The Morning After

A dim click

in my brain rises

like the metallic,


salty bile jerking

from my chest

to the back


of my throat.

I am gyroscoping

toward the porcelain


comfort of toilet,

wretching past

the crack of ribs


until I am empty

as the first grimy

blooms of regret.


From somewhere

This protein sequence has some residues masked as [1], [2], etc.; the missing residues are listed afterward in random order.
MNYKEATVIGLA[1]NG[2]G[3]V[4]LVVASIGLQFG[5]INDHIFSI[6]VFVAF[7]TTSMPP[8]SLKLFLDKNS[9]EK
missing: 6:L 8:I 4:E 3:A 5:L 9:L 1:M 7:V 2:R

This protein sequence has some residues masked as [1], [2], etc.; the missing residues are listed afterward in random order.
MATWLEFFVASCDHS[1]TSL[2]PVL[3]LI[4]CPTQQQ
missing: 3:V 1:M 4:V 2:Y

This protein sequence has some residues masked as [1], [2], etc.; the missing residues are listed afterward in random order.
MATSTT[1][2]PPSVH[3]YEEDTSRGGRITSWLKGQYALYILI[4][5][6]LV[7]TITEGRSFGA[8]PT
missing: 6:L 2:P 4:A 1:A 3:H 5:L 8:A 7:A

in the black, I know

the lump entombed


beneath pallid hotel

sheets is not you,

but before terror


rushes in, I place

my palms firmly

across naked breasts


and study his

silhouette of chin,

jutting nameless


as the snow-draped

Confederate grave

I decorated one


January morning,

splintered in light,

unseasonably warm.


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